A study of forest cover in El Salvador in the September issue of BioScience presents novel findings on how economic globalization, land policy changes, and monies sent to family members by emigrants have transformed agriculture and stimulated forest regrowth. The study, by Susanna B. Hecht and Sassan S. Saatchi, employed socioeconomic data, land-use surveys, and satellite imagery to document substantial increases in the area of El Salvador covered by both light and heavy woodland since peace accords were signed in 1992.
Most analyses of forest cover in Central America have focused on loss of old-growth forests. In drawing attention to regrowth of woodland in a country that was extensively deforested during the 1970s, Hecht and Saatchi call for a renewed examination of social and economic influences on agricultural practices and their effects on forest extent. New growth forests, most often in a mosaic along with agriculture, can buffer declines in biological diversity and are extensively used by old growth species.
War drove many people to flee El Salvador during the 1980s and early 1990s, which led to many farms being abandoned. The country experienced a net increase in tree cover thereafter. Hecht and Saatchi found a 22 percent increase in the area with 30 percent tree cover, and a 6.5 percent increase in the area with more than 60 percent tree cover. Policies that encouraged sustainable agriculture contributed to the increase, the authors maintain.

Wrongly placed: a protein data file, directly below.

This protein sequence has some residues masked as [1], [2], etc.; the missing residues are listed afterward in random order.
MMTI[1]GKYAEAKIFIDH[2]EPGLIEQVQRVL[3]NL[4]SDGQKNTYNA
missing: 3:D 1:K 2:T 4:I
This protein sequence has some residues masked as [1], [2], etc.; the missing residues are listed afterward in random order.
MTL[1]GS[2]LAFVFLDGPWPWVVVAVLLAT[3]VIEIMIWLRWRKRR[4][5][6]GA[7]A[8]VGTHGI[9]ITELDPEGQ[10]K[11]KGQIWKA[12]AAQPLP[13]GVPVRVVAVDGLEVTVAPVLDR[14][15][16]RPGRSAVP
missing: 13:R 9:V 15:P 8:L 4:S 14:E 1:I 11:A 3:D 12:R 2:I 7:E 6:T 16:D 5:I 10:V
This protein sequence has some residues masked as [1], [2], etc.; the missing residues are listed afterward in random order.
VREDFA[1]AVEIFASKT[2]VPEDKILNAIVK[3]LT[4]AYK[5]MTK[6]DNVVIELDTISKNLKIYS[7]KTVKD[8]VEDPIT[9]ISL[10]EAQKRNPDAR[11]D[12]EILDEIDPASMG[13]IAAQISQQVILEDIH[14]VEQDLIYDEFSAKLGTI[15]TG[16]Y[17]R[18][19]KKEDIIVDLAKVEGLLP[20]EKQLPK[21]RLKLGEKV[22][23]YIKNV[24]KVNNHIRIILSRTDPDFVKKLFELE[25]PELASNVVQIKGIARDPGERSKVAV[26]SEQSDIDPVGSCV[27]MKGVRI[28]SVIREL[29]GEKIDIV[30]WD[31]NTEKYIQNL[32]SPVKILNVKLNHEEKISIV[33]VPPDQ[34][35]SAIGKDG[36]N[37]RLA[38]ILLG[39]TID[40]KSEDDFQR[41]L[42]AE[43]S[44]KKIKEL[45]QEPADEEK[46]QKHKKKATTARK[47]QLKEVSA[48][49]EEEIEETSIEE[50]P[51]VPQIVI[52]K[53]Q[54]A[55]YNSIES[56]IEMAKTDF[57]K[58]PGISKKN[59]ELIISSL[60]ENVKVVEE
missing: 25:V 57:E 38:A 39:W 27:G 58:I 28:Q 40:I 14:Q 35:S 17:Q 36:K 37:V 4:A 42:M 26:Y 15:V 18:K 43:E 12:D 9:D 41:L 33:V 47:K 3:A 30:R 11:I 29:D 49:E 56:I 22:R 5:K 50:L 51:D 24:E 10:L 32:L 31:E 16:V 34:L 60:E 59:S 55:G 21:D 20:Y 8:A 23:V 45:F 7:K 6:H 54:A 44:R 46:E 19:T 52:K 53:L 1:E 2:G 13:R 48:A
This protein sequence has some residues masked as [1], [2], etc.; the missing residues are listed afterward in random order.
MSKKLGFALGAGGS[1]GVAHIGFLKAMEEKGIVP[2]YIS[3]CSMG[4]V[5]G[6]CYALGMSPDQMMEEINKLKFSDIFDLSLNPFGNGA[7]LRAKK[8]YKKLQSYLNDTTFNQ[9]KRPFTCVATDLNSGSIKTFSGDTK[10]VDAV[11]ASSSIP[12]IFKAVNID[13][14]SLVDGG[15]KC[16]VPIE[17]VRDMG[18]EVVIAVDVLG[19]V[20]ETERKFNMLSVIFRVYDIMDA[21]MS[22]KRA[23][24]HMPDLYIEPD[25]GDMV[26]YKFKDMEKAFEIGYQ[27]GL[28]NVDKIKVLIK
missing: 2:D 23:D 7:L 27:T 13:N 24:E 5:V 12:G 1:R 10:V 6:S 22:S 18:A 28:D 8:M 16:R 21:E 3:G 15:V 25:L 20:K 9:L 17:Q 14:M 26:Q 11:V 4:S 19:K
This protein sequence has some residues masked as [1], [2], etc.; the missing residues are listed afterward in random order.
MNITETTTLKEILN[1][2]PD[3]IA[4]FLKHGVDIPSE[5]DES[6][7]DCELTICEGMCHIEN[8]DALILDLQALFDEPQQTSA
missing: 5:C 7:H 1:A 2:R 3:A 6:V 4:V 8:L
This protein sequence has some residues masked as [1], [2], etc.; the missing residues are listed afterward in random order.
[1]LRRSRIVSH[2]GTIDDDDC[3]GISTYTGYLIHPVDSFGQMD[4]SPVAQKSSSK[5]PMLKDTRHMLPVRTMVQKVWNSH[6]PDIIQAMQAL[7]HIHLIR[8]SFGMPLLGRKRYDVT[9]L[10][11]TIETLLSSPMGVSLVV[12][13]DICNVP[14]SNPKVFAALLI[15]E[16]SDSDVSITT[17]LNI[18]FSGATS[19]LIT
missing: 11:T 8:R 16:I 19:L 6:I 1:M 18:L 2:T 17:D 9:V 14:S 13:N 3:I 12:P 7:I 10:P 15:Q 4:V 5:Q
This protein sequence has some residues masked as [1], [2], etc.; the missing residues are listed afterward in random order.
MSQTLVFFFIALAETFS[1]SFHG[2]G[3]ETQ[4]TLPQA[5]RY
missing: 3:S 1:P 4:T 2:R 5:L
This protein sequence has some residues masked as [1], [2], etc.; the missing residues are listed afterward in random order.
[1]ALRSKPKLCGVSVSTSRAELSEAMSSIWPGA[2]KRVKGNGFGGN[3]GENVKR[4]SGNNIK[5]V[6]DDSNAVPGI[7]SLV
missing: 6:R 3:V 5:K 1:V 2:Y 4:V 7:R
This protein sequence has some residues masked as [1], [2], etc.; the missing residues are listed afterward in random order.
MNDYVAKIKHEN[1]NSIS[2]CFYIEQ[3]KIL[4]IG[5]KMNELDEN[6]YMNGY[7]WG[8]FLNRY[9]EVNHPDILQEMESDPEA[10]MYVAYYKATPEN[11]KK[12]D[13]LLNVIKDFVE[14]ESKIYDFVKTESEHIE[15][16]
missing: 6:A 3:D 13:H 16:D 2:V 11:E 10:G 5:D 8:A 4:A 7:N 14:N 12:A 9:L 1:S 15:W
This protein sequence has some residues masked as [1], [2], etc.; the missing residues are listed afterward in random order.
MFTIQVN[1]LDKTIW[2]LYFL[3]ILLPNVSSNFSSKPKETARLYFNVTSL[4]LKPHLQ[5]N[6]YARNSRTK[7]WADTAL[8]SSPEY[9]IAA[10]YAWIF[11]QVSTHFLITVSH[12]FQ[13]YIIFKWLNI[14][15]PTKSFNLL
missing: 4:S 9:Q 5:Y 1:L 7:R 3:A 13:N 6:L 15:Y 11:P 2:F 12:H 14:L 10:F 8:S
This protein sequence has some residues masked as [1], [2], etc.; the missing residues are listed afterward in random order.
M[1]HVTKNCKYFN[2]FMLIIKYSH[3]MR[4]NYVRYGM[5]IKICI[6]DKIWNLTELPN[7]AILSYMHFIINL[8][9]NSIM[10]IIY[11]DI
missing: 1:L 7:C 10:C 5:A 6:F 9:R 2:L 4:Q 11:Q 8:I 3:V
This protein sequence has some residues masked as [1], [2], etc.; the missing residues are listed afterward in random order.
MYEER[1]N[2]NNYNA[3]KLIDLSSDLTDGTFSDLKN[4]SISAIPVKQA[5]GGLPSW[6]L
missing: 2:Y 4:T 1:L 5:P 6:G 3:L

Strikingly, they also found a strong link between forest resurgence and remittances of money from family members abroad, chiefly the United States. More than a sixth of El Salvador's population left during the fighting, which helps explain why remittances now exceed direct foreign investment more than eightfold. Apparently, households receiving funds from abroad felt less need to maintain existing fields and also cleared less land. Conservationists should be more cognizant of the power
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American Institute of Biological Sciences